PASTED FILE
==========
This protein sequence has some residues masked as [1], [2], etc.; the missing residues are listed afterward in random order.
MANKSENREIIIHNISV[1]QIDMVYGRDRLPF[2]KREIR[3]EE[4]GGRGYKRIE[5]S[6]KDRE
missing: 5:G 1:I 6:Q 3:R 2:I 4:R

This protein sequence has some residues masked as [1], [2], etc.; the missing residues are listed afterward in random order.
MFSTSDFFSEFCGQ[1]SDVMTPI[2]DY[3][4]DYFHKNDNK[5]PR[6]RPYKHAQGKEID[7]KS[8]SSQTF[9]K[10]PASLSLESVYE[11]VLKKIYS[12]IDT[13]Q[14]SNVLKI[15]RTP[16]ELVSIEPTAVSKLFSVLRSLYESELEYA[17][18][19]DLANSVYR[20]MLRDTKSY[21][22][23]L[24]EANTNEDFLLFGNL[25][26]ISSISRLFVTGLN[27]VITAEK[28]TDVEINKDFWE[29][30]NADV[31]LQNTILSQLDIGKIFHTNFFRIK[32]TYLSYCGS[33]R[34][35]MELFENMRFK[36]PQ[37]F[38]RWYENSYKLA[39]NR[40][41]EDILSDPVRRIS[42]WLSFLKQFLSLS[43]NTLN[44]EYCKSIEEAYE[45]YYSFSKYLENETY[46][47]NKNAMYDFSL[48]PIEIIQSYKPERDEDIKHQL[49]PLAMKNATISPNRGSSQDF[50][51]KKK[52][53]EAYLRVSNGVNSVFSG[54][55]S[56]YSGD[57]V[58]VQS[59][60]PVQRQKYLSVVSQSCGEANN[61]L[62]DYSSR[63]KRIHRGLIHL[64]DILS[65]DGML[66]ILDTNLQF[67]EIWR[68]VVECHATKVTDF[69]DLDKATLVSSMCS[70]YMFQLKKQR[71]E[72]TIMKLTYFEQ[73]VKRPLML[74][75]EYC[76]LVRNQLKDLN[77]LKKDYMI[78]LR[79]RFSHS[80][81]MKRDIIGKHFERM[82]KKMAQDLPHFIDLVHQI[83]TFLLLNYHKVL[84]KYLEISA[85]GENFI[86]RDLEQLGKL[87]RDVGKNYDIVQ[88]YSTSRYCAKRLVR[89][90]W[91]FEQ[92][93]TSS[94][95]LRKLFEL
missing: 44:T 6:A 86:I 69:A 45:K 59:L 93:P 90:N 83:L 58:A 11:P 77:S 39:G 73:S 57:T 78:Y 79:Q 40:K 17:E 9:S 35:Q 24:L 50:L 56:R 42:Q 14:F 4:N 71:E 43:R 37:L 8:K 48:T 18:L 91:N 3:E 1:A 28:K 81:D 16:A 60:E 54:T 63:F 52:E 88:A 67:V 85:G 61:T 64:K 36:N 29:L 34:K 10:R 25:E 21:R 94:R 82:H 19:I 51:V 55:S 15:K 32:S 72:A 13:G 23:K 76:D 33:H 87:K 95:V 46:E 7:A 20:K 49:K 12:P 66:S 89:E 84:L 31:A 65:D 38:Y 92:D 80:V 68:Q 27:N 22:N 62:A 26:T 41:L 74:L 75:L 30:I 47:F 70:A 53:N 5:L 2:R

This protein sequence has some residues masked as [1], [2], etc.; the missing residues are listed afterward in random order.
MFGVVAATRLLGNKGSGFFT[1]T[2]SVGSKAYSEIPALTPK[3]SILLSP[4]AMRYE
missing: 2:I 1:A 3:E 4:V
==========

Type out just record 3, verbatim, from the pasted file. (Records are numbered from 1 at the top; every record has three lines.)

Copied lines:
This protein sequence has some residues masked as [1], [2], etc.; the missing residues are listed afterward in random order.
MFGVVAATRLLGNKGSGFFT[1]T[2]SVGSKAYSEIPALTPK[3]SILLSP[4]AMRYE
missing: 2:I 1:A 3:E 4:V